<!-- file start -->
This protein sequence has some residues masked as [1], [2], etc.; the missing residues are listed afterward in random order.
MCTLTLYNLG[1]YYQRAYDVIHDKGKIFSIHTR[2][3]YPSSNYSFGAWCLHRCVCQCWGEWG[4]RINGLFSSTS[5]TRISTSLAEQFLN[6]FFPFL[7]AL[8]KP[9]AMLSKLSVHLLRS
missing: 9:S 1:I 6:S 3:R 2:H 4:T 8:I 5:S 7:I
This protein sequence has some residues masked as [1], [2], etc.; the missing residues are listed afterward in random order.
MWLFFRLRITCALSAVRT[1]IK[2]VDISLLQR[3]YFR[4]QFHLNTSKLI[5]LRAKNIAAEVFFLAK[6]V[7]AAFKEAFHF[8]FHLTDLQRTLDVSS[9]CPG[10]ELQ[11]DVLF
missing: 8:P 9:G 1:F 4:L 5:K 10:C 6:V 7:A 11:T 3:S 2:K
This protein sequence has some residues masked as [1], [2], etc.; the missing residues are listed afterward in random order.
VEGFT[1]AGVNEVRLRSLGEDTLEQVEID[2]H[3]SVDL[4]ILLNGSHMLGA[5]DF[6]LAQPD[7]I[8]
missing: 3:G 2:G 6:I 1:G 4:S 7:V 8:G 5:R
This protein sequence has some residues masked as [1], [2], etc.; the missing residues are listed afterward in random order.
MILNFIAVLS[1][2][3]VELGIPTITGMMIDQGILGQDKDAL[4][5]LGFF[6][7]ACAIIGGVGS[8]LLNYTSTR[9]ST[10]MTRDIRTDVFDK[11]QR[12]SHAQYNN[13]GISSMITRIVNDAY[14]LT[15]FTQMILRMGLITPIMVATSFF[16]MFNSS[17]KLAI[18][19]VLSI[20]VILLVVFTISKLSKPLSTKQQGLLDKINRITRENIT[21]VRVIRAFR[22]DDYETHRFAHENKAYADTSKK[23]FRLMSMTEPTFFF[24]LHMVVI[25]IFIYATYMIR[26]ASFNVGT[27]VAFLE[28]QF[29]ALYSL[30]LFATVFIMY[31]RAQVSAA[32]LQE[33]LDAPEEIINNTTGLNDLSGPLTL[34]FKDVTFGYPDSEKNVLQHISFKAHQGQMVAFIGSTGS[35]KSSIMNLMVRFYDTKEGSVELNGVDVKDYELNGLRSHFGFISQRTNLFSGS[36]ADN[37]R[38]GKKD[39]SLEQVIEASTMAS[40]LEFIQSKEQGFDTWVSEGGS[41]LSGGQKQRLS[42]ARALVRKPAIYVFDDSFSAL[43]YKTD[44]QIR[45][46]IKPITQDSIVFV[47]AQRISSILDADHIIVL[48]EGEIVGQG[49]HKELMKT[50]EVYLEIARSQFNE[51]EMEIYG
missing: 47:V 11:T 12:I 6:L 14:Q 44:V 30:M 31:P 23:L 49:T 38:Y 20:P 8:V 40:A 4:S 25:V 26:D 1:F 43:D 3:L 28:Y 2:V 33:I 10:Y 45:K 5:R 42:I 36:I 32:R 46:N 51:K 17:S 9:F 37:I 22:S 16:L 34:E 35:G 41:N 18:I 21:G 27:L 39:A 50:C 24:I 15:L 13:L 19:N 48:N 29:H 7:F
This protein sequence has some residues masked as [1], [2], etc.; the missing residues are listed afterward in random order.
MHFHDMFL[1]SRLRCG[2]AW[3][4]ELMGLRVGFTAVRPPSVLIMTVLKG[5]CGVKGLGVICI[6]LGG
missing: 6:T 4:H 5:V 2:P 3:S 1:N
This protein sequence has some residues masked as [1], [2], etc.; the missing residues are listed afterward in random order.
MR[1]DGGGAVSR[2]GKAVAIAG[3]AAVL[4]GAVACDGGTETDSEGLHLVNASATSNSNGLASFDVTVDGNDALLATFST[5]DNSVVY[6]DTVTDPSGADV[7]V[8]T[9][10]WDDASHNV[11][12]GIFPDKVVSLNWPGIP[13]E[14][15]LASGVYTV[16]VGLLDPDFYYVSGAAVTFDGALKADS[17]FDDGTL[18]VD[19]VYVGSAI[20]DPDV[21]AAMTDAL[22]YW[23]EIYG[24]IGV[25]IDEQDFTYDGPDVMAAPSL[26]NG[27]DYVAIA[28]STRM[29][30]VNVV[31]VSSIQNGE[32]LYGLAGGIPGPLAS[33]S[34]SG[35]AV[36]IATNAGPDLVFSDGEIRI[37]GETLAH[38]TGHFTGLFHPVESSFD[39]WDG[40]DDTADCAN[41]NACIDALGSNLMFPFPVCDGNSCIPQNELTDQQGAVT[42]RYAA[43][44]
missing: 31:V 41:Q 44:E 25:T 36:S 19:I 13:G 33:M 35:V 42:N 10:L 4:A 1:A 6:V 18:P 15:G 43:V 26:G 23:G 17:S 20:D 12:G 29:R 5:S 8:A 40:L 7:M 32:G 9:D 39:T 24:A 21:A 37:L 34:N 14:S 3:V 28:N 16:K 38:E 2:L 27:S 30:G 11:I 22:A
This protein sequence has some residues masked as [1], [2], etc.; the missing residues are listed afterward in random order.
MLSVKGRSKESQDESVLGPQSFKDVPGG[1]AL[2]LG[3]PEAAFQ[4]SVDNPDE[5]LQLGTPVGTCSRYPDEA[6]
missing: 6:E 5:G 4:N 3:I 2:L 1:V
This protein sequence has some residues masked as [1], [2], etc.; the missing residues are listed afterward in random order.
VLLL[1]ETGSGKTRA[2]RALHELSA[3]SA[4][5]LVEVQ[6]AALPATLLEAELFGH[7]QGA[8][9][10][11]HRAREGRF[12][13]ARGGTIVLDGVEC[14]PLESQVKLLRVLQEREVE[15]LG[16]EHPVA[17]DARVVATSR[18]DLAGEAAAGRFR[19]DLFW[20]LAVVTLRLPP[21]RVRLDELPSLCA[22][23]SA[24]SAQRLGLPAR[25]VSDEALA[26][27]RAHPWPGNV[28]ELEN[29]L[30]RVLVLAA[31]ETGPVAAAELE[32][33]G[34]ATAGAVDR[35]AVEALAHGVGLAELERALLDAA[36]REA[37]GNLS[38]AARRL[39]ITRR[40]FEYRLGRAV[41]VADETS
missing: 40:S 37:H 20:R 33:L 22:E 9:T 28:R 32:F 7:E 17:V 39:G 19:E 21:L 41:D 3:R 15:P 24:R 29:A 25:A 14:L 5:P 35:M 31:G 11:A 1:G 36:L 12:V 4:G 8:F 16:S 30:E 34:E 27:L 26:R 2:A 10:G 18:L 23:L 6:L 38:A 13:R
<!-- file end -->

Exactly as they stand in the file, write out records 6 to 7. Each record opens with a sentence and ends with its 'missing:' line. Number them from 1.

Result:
This protein sequence has some residues masked as [1], [2], etc.; the missing residues are listed afterward in random order.
MR[1]DGGGAVSR[2]GKAVAIAG[3]AAVL[4]GAVACDGGTETDSEGLHLVNASATSNSNGLASFDVTVDGNDALLATFST[5]DNSVVY[6]DTVTDPSGADV[7]V[8]T[9][10]WDDASHNV[11][12]GIFPDKVVSLNWPGIP[13]E[14][15]LASGVYTV[16]VGLLDPDFYYVSGAAVTFDGALKADS[17]FDDGTL[18]VD[19]VYVGSAI[20]DPDV[21]AAMTDAL[22]YW[23]EIYG[24]IGV[25]IDEQDFTYDGPDVMAAPSL[26]NG[27]DYVAIA[28]STRM[29][30]VNVV[31]VSSIQNGE[32]LYGLAGGIPGPLAS[33]S[34]SG[35]AV[36]IATNAGPDLVFSDGEIRI[37]GETLAH[38]TGHFTGLFHPVESSFD[39]WDG[40]DDTADCAN[41]NACIDALGSNLMFPFPVCDGNSCIPQNELTDQQGAVT[42]RYAA[43][44]
missing: 31:V 41:Q 44:E 25:T 36:S 19:I 13:G 33:M 35:V 42:N 10:L 4:A 1:A 6:V 18:P 15:G 43:V 26:G 23:G 17:S 20:D 12:G 29:R 5:S 8:A 40:L 7:M 32:G 9:D 39:T 24:A 21:A 37:L 34:N 14:S 3:V 28:N 16:K 38:E 2:L 27:S 30:G 11:I 22:A
This protein sequence has some residues masked as [1], [2], etc.; the missing residues are listed afterward in random order.
MLSVKGRSKESQDESVLGPQSFKDVPGG[1]AL[2]LG[3]PEAAFQ[4]SVDNPDE[5]LQLGTPVGTCSRYPDEA[6]
missing: 6:E 5:G 4:N 3:I 2:L 1:V